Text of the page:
Corrosion Durability of Reinforced Concrete Utilizing UHPC for ABC Applications

Latest Progress Report:  November 2017 Progress Report

Background:
UHPC is increasingly used in novel ABC designs including bridge deck joints and concrete substructure applications. While it is generally accepted that bulk UHPC can provide enhanced corrosion durability due to its low permeability, many ABC applications of the material incorporate designs where reinforcing steel is embedded in both conventional concrete and UHPC. In these conditions, the dissimilar concrete environments may lead to enhanced corrosion conditions. Among the various material effects on long-term corrosion durability of reinforced concrete, material properties and characteristics such as electrical resistivity, internal moisture availability, oxygen diffusivity, and chloride diffusivity can enhance or mitigate corrosion development. Material considerations of the design such as physical bond and moisture and chemical transport at cold joints of conventional and UHPC can be important. Furthermore, electro-chemical considerations such as macro-cell coupling of steel electrodes, cathodic oxygen reduction efficiency of steel, and critical chloride threshold concentrations for steel should be addressed for ABC designs incorporating conventional and UHPC concretes.

Objectives:
The objectives of the research includes to:

  1. Differentiate relevant material properties including concrete resistivity, internal moisture presence, oxygen diffusivity, and chloride diffusivity for conventional concrete and UHPC in the various salt exposure conditions including ambient, 100%RH, and immersed conditions.
  2. Identify the extent of macrocell coupling of steel electrodes embedded in mixed conventional concrete and UHPC environments including the determining the significance of extended cathodes in either the conventional concrete or in UHPC.
  3. Identify possible aggravation of corrosion conditions due to the cold joint between conventional concrete and UHPC including various physical bond conditions and exposure environments.
  4. Identify the extent of chloride presence that may lead to premature degradation of steel and concrete of ABC designs incorporating dissimilar concrete presence.

 Scope:
The following tasks will be performed to achieve the project objective:

  • Task 1 –  Literature Review:  A comprehensive literature review will be conducted in order to gather available information related to ABC designs for joints and repairs incorporating UHPC, the material performance of UHPC, corrosion of reinforcing steels at joints and repair applications, and relevant case studies of degradation of bridge joints and repairs utilizing dissimilar concrete materials.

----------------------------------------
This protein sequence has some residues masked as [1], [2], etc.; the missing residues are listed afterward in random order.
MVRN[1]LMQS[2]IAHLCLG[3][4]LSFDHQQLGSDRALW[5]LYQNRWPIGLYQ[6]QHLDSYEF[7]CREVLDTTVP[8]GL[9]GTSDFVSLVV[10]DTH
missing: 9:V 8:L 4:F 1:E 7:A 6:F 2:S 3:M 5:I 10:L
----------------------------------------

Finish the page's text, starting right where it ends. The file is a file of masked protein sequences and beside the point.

• Task 2 –  Comparison of Concrete Material Properties:  Small scale lab samples made up of conventional concrete materials and UHPC will be created to identify relevant material properties to corrosion of reinforced concrete. Properties of interest include concrete resistivity, internal moisture presence, oxygen diffusivity, and chloride diffusivity for conventional concrete and UHPC in the various salt exposure conditions including ambient, 100%RH, and immersed conditions.
  • Task 3 – Macrocell Coupling:  Reinforced concrete prisms using mild steel rebar and cast with mixed conventional concrete with various levels of chloride concentration and UHPC will be instrumented such that microcell corrosion (measured by open-circuit potential and linear polarization resistance) and macrocell corrosion (measured by zero-resistance amperemeter) can be determined. Extended cathode conditions using a ladder-array of rebar electrode will be considered.
  • Task 4 – Cold-Joint:  Concrete prisms will be cast to include cold-joints with various techniques to improve physical bonding such as surface roughness, moisture content, and bonding agents. Samples from Task 3 may be used to supplement testing here. Sodium chloride will be introduced by conventional ponding or electrical migration techniques. Chloride penetration through the bulk concrete materials as well as at the cold joint will be measured to identify preferential transport. Carbonation effects can be measured by application of phenolphthalein on fractured concrete surfaces after demolition of the samples for autopsy. Electrical characteristics can be addressed as well.
  • Task 5 – Chloride Threshold:  The results of Tasks 2-4 will be analyzed to examine the extent of chloride presence that may lead to premature degradation. This information can be particularly useful for ABC designs for bridge repair utilizing differential concrete materials. For example, identification of critical residual chloride concentrations in the pre-existing concrete that can exacerbate corrosion after application of the ABC repair can be important to identify repair designs.
  • Task 6 – Final Report:  A final report will be prepared meeting the RITA requirements for UTC funded projects.  The content of the report will contain a detailed summary of the results from the preceding tasks and a recommendation for future phases of the project, if necessary.

Research Team:
Principal Investigator:  Kingsley Lau, Atorod Azizinamini, David Garber
Research Assistant:  Mahsa Farzad, Bin Li